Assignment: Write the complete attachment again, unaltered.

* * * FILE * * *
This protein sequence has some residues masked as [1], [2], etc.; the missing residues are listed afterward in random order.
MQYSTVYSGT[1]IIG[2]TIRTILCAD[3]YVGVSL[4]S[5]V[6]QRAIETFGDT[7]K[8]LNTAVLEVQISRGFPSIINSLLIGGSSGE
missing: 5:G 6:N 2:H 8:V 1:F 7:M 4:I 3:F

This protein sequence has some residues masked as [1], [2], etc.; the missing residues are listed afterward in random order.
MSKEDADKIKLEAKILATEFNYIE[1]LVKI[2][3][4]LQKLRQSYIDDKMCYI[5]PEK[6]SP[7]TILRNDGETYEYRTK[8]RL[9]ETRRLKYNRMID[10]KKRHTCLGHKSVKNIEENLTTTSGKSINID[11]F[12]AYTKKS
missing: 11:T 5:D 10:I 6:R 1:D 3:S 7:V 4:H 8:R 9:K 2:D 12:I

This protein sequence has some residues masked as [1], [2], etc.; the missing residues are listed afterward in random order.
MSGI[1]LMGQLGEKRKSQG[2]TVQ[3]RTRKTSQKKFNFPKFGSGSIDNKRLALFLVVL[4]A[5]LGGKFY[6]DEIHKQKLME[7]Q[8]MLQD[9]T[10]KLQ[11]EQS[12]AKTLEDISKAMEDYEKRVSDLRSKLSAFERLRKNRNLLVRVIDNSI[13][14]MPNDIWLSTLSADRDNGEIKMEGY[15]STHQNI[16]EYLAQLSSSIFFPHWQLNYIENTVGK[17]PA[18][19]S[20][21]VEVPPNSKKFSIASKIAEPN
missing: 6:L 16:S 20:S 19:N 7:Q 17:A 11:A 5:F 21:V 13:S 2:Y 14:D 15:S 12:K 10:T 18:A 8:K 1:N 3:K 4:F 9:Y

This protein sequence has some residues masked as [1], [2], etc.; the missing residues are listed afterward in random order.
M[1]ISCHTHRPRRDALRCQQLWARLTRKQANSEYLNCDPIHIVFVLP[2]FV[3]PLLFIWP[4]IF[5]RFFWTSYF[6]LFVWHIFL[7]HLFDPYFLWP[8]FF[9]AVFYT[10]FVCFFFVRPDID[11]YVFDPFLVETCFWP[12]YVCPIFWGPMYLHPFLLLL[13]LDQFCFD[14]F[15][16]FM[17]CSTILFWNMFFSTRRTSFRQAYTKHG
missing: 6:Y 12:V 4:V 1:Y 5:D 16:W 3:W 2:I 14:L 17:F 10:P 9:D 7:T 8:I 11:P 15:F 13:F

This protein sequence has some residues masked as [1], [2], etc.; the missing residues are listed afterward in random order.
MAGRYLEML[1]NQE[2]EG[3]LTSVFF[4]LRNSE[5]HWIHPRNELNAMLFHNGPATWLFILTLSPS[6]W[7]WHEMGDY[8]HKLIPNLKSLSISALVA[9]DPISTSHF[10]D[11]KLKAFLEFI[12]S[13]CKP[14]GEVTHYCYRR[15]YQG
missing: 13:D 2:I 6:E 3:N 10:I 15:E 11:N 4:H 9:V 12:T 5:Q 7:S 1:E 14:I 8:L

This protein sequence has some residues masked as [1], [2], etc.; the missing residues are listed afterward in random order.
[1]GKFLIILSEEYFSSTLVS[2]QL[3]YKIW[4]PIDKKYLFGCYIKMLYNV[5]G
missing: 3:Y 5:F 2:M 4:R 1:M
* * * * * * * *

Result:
This protein sequence has some residues masked as [1], [2], etc.; the missing residues are listed afterward in random order.
MQYSTVYSGT[1]IIG[2]TIRTILCAD[3]YVGVSL[4]S[5]V[6]QRAIETFGDT[7]K[8]LNTAVLEVQISRGFPSIINSLLIGGSSGE
missing: 5:G 6:N 2:H 8:V 1:F 7:M 4:I 3:F

This protein sequence has some residues masked as [1], [2], etc.; the missing residues are listed afterward in random order.
MSKEDADKIKLEAKILATEFNYIE[1]LVKI[2][3][4]LQKLRQSYIDDKMCYI[5]PEK[6]SP[7]TILRNDGETYEYRTK[8]RL[9]ETRRLKYNRMID[10]KKRHTCLGHKSVKNIEENLTTTSGKSINID[11]F[12]AYTKKS
missing: 11:T 5:D 10:I 6:R 1:D 3:S 7:V 4:H 8:R 9:K 2:D 12:I

This protein sequence has some residues masked as [1], [2], etc.; the missing residues are listed afterward in random order.
MSGI[1]LMGQLGEKRKSQG[2]TVQ[3]RTRKTSQKKFNFPKFGSGSIDNKRLALFLVVL[4]A[5]LGGKFY[6]DEIHKQKLME[7]Q[8]MLQD[9]T[10]KLQ[11]EQS[12]AKTLEDISKAMEDYEKRVSDLRSKLSAFERLRKNRNLLVRVIDNSI[13][14]MPNDIWLSTLSADRDNGEIKMEGY[15]STHQNI[16]EYLAQLSSSIFFPHWQLNYIENTVGK[17]PA[18][19]S[20][21]VEVPPNSKKFSIASKIAEPN
missing: 6:L 16:S 20:S 19:N 7:Q 17:A 11:A 5:F 21:V 13:S 2:Y 14:D 15:S 12:K 10:T 18:A 8:K 1:N 3:K 4:F 9:Y

This protein sequence has some residues masked as [1], [2], etc.; the missing residues are listed afterward in random order.
M[1]ISCHTHRPRRDALRCQQLWARLTRKQANSEYLNCDPIHIVFVLP[2]FV[3]PLLFIWP[4]IF[5]RFFWTSYF[6]LFVWHIFL[7]HLFDPYFLWP[8]FF[9]AVFYT[10]FVCFFFVRPDID[11]YVFDPFLVETCFWP[12]YVCPIFWGPMYLHPFLLLL[13]LDQFCFD[14]F[15][16]FM[17]CSTILFWNMFFSTRRTSFRQAYTKHG
missing: 6:Y 12:V 4:V 1:Y 5:D 16:W 3:W 2:I 14:L 17:F 10:P 9:D 7:T 8:I 11:P 15:F 13:F

This protein sequence has some residues masked as [1], [2], etc.; the missing residues are listed afterward in random order.
MAGRYLEML[1]NQE[2]EG[3]LTSVFF[4]LRNSE[5]HWIHPRNELNAMLFHNGPATWLFILTLSPS[6]W[7]WHEMGDY[8]HKLIPNLKSLSISALVA[9]DPISTSHF[10]D[11]KLKAFLEFI[12]S[13]CKP[14]GEVTHYCYRR[15]YQG
missing: 13:D 2:I 6:E 3:N 10:I 15:E 11:N 4:H 9:V 12:T 5:Q 7:S 1:E 14:I 8:L

This protein sequence has some residues masked as [1], [2], etc.; the missing residues are listed afterward in random order.
[1]GKFLIILSEEYFSSTLVS[2]QL[3]YKIW[4]PIDKKYLFGCYIKMLYNV[5]G
missing: 3:Y 5:F 2:M 4:R 1:M